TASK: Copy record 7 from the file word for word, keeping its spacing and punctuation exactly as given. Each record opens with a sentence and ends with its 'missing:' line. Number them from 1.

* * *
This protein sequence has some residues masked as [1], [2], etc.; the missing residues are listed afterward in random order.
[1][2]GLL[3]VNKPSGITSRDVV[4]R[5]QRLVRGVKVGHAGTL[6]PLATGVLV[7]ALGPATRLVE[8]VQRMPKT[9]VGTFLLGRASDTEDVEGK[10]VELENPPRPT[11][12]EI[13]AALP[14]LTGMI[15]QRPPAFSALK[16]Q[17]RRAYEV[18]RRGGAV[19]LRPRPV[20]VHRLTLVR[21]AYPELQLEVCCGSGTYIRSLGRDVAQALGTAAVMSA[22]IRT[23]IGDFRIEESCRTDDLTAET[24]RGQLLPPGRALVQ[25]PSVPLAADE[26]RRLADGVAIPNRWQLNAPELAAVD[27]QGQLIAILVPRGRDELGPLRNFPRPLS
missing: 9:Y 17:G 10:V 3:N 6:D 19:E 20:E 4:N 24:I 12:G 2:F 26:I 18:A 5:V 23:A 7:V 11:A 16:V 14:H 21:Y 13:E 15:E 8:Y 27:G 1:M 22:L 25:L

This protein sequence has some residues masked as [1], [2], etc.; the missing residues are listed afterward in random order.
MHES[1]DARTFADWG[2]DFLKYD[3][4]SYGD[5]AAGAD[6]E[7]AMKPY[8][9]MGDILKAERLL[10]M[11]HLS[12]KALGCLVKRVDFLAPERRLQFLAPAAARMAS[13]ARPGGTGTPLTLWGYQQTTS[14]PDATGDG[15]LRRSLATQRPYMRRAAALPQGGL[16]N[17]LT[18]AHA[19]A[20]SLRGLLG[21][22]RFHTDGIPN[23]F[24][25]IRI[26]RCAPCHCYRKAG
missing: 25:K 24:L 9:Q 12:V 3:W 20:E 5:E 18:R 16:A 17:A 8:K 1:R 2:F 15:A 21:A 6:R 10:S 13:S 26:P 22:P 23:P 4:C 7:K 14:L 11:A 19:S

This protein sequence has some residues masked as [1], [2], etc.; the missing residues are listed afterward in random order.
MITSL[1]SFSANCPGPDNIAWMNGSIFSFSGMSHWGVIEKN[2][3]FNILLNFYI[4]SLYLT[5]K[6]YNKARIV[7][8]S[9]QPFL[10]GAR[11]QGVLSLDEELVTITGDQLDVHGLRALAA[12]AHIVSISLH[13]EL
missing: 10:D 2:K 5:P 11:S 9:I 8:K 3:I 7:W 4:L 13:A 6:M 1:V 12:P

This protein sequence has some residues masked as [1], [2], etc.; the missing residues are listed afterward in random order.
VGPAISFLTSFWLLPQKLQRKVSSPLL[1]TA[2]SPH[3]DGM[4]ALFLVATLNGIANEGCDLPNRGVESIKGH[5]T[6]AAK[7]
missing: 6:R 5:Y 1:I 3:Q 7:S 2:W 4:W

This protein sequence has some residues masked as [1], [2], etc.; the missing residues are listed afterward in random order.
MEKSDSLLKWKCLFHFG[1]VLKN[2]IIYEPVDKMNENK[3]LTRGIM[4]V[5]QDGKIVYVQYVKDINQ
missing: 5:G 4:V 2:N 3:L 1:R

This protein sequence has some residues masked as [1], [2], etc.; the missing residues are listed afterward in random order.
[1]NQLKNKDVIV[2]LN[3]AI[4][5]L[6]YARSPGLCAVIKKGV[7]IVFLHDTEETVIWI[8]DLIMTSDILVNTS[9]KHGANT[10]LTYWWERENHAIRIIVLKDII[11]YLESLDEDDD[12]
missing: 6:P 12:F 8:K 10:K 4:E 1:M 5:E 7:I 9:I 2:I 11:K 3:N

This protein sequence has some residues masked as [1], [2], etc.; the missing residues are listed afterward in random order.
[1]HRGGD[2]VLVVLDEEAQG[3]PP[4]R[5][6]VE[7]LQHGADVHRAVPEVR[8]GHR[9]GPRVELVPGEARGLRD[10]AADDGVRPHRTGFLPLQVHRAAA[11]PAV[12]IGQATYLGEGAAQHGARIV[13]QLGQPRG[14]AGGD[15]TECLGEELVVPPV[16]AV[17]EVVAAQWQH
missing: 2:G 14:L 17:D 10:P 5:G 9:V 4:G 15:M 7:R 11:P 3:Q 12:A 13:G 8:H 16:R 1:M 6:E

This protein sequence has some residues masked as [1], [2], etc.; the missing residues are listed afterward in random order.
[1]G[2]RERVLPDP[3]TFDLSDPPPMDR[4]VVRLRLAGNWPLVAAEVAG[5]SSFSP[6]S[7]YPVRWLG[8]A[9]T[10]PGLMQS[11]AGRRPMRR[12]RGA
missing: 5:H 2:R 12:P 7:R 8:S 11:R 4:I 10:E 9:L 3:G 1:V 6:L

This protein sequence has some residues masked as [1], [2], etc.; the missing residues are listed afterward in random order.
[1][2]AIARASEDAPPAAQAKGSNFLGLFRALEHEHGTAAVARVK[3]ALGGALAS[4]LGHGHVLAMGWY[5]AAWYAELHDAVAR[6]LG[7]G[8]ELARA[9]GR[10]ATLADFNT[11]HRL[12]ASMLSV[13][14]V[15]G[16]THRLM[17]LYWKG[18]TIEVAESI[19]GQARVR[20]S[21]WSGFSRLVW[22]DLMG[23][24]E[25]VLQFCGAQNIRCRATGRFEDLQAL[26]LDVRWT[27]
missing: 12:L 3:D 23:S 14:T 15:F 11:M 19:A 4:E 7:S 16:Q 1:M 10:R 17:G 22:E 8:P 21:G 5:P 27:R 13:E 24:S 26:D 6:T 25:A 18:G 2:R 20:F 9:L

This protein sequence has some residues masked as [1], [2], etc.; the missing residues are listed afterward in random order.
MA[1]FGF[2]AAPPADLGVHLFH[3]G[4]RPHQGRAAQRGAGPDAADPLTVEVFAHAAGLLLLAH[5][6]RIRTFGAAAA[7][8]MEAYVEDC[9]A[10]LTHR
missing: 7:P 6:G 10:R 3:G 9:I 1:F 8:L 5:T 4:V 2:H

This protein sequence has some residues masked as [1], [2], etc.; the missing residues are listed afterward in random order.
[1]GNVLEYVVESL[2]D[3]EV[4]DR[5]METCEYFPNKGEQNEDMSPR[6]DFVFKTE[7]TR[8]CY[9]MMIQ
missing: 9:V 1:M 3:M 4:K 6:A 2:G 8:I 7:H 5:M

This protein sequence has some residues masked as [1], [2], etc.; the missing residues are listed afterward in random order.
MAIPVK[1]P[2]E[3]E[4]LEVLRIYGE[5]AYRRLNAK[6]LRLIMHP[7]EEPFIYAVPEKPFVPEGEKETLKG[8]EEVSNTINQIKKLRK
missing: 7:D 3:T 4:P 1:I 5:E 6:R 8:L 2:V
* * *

This protein sequence has some residues masked as [1], [2], etc.; the missing residues are listed afterward in random order.
[1]HRGGD[2]VLVVLDEEAQG[3]PP[4]R[5][6]VE[7]LQHGADVHRAVPEVR[8]GHR[9]GPRVELVPGEARGLRD[10]AADDGVRPHRTGFLPLQVHRAAA[11]PAV[12]IGQATYLGEGAAQHGARIV[13]QLGQPRG[14]AGGD[15]TECLGEELVVPPV[16]AV[17]EVVAAQWQH
missing: 2:G 14:L 17:D 10:P 5:G 9:V 4:G 15:M 7:R 11:P 3:Q 12:A 13:G 8:H 16:R 1:M 6:E